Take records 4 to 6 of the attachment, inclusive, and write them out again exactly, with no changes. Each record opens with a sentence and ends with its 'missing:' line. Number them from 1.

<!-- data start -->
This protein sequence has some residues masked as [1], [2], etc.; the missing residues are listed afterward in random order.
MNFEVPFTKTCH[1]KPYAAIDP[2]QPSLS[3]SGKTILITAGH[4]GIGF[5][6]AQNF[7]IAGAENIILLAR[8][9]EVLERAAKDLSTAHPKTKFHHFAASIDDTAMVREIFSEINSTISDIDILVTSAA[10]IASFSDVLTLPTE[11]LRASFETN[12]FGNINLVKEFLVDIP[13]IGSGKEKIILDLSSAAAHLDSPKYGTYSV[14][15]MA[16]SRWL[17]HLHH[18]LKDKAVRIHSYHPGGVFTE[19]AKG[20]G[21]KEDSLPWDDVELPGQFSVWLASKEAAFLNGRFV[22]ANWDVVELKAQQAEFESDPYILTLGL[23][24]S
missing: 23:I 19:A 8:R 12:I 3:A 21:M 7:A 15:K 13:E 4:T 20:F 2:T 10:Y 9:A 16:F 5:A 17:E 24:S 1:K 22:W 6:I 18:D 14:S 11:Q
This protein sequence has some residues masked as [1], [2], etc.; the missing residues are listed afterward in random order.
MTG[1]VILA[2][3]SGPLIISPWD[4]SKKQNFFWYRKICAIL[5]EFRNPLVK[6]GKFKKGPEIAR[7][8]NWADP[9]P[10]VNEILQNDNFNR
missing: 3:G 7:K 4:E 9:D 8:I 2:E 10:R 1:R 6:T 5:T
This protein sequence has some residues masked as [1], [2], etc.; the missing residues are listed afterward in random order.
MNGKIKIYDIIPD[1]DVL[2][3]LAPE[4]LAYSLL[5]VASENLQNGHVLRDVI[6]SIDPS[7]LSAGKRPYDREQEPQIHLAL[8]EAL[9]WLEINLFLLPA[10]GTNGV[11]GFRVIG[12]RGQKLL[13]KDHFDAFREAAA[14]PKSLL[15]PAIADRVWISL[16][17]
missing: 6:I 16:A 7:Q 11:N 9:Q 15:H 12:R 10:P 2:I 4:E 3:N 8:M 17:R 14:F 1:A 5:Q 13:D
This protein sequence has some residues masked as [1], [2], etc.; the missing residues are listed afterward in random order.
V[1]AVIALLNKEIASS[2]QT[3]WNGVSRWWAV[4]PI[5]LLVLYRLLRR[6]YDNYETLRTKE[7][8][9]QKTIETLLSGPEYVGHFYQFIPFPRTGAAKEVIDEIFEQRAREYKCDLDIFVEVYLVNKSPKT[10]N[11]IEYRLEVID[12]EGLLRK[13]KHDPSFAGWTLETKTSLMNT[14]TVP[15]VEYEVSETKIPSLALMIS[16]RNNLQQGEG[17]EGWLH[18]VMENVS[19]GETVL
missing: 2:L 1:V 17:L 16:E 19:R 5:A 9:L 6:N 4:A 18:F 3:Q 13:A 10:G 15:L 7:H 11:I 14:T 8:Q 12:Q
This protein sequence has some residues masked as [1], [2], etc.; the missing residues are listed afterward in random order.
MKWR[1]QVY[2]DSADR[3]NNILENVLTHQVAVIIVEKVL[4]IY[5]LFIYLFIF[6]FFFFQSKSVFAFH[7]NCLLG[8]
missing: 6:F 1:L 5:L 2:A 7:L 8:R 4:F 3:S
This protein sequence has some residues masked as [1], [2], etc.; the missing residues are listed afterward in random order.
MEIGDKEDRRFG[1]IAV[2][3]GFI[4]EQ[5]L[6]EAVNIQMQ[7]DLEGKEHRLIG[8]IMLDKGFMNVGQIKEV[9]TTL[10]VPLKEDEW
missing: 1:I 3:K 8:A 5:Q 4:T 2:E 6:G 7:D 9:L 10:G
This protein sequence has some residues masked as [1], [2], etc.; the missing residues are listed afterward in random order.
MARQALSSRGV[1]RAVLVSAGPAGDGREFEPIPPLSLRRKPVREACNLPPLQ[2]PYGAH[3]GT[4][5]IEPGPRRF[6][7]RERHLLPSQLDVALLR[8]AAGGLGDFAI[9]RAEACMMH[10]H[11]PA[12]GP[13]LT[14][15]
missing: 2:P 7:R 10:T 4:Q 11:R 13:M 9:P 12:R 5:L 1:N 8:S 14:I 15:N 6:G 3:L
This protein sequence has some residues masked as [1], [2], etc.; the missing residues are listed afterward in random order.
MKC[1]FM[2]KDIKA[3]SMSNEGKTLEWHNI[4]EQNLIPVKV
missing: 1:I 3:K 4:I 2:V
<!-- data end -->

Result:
This protein sequence has some residues masked as [1], [2], etc.; the missing residues are listed afterward in random order.
V[1]AVIALLNKEIASS[2]QT[3]WNGVSRWWAV[4]PI[5]LLVLYRLLRR[6]YDNYETLRTKE[7][8][9]QKTIETLLSGPEYVGHFYQFIPFPRTGAAKEVIDEIFEQRAREYKCDLDIFVEVYLVNKSPKT[10]N[11]IEYRLEVID[12]EGLLRK[13]KHDPSFAGWTLETKTSLMNT[14]TVP[15]VEYEVSETKIPSLALMIS[16]RNNLQQGEG[17]EGWLH[18]VMENVS[19]GETVL
missing: 2:L 1:V 17:L 16:E 19:R 5:A 9:L 6:N 4:A 18:F 3:Q 13:A 10:G 15:L 7:H 11:I 14:T 8:Q 12:Q
This protein sequence has some residues masked as [1], [2], etc.; the missing residues are listed afterward in random order.
MKWR[1]QVY[2]DSADR[3]NNILENVLTHQVAVIIVEKVL[4]IY[5]LFIYLFIF[6]FFFFQSKSVFAFH[7]NCLLG[8]
missing: 6:F 1:L 5:L 2:A 7:L 8:R 4:F 3:S
This protein sequence has some residues masked as [1], [2], etc.; the missing residues are listed afterward in random order.
MEIGDKEDRRFG[1]IAV[2][3]GFI[4]EQ[5]L[6]EAVNIQMQ[7]DLEGKEHRLIG[8]IMLDKGFMNVGQIKEV[9]TTL[10]VPLKEDEW
missing: 1:I 3:K 8:A 5:Q 4:T 2:E 6:G 7:D 9:L 10:G